My Cloud - My archive deleted by mistake

I use “WD My Cloud 3TB Harddisk”. I deleted my own
archive, while I was in sharing settings and trying to cancel the the
computer storage of the disk that I use via web. Is it possible to
return this? There were PSD and Tif formatted files in it. I would be so
happy if you can help me.

There is no TrashRecycle Bin on the My Cloud. There is no “Undo last Command”. Depending on the OS you are running you can try to retrieve the files using a recovery software and in the worse case remove the drive from the My Cloud and attach the HDD to a linux box. Whatever you choose do not write to the drive until you find a method of recovery.


Short answer: “Oh Snap!!!”

Longer answer:
If you don’t have another copy of that stuff somewhere else, there’s not much you can do unless you know more about forensic disk analysis than pretty much all the rest of us do.

The My Cloud runs a version of Linux. (I think it’s a Debian clone, but it really doesn’t matter in this case.) And as SectorGZ has said, there’s no recycle/trash functionality there that I know of.

The BIG problem here is that Linux filesystems use a completely different way of organizing data than the Windows file systems do - and as a result there isn’t much you can do if you delete something.

I’ve had things like that happen on Linux systems, I’ve researched it a bit, and the consensus of opinion is that once you erase something on Linux, it’s GONE!

Of course, if you have the budget of the FBI or the CIA, there might be things you can do. As for us mere mortals. . . . . Sigh. . . .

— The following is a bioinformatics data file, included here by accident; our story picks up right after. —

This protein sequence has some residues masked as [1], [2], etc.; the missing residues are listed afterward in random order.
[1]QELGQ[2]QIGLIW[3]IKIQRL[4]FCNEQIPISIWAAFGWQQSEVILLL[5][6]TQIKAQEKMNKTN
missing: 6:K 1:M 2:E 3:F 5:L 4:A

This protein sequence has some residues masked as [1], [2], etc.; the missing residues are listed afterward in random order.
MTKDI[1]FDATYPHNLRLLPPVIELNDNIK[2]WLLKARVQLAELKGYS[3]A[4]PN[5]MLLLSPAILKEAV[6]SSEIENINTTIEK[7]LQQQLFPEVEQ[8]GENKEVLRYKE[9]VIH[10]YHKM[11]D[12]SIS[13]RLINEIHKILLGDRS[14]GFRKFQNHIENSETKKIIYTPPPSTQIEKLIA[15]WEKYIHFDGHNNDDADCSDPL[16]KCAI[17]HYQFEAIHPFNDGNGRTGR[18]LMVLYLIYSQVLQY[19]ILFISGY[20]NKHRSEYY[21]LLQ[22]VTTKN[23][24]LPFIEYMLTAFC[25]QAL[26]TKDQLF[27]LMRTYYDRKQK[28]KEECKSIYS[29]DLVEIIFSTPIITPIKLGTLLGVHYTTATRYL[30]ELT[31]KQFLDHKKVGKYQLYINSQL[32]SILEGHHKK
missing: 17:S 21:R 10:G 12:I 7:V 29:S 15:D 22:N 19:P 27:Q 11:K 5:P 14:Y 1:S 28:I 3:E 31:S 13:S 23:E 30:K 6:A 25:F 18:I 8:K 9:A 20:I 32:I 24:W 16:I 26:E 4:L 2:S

Quite frankly, I’d like to see someone come on this thread and suggest something worthwhile - like how to enable a recycle/trash function on the My Cloud.

Sorry, but there may not be much you can do at this point.

Jim “JR”

Hmmmmm. . . . .

The more I think about it, the more it seams like this is functionality that could be added.

Since most of the commands are not real commands, (but are rather arguments to BusyBox), it shouldn’t be too difficult to “overload” the “rm” command to do this.

I’m thinking it would work something like this:

  1. Create a “hidey-hole” somewhere on the filesystem.
  2. Take the original “rm” command and make it a link to a script.
  3. The script would move the offending object to the “hidey-hole” and return.
  4. You could take the original meaning of “rm” and create a new link to a short script called “rmf” (or whatever) that would do a call to the real “rm” with the object as the parameter.

Definitely doable. It’d just take a bit of skull-sweat to do it.

I’m gonna have to dig up some “experimenting” time! (and maybe buy another one of these to play with!)

Jim “JR”

There are ways to undelete a file. If you google linux undelete. You will see several